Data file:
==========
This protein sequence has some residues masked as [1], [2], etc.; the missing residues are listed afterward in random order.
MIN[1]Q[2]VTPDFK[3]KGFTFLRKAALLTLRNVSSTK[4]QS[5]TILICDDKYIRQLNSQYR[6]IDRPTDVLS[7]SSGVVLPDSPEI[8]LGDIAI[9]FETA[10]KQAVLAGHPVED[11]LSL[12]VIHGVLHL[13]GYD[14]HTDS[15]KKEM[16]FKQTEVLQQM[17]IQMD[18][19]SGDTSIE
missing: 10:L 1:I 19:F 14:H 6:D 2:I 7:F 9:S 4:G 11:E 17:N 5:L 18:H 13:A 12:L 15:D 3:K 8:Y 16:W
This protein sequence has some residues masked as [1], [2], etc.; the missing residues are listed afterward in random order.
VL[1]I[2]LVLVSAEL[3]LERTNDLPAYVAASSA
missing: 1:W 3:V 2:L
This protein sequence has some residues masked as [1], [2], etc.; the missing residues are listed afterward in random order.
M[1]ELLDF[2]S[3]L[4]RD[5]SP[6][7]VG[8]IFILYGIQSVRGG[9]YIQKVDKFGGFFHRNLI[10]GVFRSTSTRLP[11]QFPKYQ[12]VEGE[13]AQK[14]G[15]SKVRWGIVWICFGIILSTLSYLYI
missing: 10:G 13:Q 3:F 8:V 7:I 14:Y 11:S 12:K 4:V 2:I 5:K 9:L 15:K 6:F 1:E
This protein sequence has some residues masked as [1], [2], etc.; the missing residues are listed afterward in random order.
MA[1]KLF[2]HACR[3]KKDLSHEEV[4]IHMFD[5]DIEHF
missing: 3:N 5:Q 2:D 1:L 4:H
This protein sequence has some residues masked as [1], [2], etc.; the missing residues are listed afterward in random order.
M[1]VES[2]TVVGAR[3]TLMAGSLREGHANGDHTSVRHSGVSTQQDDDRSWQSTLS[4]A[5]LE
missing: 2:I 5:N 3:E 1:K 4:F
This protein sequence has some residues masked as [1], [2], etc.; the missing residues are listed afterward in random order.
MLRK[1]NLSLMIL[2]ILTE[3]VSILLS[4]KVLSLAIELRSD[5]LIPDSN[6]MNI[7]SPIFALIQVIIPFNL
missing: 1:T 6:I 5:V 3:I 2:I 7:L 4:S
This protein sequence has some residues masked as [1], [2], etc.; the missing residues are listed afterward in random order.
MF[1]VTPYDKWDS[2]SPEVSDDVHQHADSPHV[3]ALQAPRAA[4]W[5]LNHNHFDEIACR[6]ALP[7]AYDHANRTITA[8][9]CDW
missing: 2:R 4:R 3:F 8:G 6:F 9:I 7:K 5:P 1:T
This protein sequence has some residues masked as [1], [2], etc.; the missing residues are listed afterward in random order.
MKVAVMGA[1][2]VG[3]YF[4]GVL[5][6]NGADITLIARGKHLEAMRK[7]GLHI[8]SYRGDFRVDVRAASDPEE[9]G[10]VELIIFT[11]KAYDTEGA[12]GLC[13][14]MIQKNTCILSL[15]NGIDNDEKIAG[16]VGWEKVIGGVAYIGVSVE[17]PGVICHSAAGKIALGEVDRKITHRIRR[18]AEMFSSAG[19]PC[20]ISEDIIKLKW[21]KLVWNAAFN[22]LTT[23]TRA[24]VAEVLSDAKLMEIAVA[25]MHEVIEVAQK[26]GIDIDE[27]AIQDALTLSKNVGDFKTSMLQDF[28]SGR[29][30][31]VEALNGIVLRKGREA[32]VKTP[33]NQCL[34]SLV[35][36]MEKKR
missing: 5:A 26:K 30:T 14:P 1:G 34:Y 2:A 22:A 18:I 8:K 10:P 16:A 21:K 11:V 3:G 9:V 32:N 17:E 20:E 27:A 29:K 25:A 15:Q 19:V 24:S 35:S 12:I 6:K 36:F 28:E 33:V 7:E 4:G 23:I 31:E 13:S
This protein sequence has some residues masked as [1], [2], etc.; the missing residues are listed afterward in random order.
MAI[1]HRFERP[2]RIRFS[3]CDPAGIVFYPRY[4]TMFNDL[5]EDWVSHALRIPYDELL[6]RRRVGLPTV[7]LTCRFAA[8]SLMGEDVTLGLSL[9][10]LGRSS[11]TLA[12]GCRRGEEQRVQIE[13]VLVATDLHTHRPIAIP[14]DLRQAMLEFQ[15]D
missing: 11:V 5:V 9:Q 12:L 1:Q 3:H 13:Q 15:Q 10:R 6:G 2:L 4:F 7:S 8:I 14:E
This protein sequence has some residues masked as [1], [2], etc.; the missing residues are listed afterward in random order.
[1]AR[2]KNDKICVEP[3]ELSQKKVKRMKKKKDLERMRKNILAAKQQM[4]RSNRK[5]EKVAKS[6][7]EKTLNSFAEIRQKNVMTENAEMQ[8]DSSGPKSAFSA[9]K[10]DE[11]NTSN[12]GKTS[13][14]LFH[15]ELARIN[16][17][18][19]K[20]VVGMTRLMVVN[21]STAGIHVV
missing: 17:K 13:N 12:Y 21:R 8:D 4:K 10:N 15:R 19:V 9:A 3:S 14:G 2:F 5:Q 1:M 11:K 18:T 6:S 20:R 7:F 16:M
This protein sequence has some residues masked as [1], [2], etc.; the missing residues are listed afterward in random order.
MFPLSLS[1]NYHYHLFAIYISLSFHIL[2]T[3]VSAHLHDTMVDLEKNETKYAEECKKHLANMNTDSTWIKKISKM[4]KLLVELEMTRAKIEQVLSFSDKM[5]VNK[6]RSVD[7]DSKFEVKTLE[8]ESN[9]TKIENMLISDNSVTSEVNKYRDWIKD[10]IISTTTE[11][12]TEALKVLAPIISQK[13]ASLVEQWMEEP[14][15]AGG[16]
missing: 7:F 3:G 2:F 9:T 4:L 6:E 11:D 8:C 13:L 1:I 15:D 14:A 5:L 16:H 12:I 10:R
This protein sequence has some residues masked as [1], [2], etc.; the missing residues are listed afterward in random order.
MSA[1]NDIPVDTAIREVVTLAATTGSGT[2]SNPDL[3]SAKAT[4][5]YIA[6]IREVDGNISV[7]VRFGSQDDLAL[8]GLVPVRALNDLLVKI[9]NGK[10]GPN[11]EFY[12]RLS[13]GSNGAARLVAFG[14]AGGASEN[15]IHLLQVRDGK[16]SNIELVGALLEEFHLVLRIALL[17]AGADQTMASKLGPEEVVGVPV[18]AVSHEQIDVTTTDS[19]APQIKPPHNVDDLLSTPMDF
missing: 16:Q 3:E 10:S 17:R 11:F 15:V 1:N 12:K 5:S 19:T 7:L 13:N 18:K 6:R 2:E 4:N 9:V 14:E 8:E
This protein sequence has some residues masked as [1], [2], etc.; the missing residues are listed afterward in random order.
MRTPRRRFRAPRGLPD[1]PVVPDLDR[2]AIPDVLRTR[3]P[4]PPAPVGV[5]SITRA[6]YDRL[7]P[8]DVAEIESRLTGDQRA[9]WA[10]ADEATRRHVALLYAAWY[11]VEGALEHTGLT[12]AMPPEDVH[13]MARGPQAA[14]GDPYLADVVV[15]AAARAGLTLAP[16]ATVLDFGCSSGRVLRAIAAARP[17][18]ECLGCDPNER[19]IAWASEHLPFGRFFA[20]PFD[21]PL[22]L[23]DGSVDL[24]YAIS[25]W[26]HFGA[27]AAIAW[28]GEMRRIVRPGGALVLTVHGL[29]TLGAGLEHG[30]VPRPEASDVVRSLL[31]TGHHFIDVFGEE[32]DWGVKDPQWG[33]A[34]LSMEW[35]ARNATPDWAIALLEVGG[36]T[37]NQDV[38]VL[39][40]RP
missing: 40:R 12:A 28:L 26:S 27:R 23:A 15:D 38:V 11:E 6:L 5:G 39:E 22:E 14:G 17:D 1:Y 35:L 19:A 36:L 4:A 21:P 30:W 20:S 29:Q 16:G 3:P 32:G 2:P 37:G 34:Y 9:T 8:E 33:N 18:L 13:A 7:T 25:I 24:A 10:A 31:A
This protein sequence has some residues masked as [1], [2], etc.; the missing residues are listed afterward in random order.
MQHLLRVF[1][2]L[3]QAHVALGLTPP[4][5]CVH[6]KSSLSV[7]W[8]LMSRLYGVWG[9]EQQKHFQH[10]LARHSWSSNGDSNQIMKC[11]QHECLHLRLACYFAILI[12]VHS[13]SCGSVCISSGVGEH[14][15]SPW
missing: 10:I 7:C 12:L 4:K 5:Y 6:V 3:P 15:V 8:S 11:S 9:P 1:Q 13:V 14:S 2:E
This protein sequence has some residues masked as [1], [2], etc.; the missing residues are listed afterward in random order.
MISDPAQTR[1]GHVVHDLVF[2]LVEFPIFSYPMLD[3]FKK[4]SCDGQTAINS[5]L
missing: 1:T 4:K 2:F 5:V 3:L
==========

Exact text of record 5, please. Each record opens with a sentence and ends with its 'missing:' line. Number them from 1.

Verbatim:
This protein sequence has some residues masked as [1], [2], etc.; the missing residues are listed afterward in random order.
M[1]VES[2]TVVGAR[3]TLMAGSLREGHANGDHTSVRHSGVSTQQDDDRSWQSTLS[4]A[5]LE
missing: 2:I 5:N 3:E 1:K 4:F